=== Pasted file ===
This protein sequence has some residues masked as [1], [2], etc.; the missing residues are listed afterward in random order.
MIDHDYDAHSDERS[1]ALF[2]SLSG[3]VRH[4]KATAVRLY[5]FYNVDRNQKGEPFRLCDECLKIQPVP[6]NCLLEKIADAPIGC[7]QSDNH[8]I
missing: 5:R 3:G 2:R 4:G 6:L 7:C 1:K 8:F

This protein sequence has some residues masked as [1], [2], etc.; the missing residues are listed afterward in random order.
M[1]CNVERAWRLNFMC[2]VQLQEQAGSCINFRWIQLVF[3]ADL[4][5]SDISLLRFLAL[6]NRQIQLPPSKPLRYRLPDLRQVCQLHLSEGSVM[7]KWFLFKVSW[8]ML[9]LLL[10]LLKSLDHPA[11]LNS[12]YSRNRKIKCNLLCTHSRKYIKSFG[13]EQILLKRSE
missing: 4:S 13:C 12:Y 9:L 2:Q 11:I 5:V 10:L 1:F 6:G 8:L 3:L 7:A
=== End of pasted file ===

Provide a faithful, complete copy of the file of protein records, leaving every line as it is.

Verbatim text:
This protein sequence has some residues masked as [1], [2], etc.; the missing residues are listed afterward in random order.
MIDHDYDAHSDERS[1]ALF[2]SLSG[3]VRH[4]KATAVRLY[5]FYNVDRNQKGEPFRLCDECLKIQPVP[6]NCLLEKIADAPIGC[7]QSDNH[8]I
missing: 5:R 3:G 2:R 4:G 6:L 7:C 1:K 8:F

This protein sequence has some residues masked as [1], [2], etc.; the missing residues are listed afterward in random order.
M[1]CNVERAWRLNFMC[2]VQLQEQAGSCINFRWIQLVF[3]ADL[4][5]SDISLLRFLAL[6]NRQIQLPPSKPLRYRLPDLRQVCQLHLSEGSVM[7]KWFLFKVSW[8]ML[9]LLL[10]LLKSLDHPA[11]LNS[12]YSRNRKIKCNLLCTHSRKYIKSFG[13]EQILLKRSE
missing: 4:S 13:C 12:Y 9:L 2:Q 11:I 5:V 10:L 1:F 6:G 8:L 3:L 7:A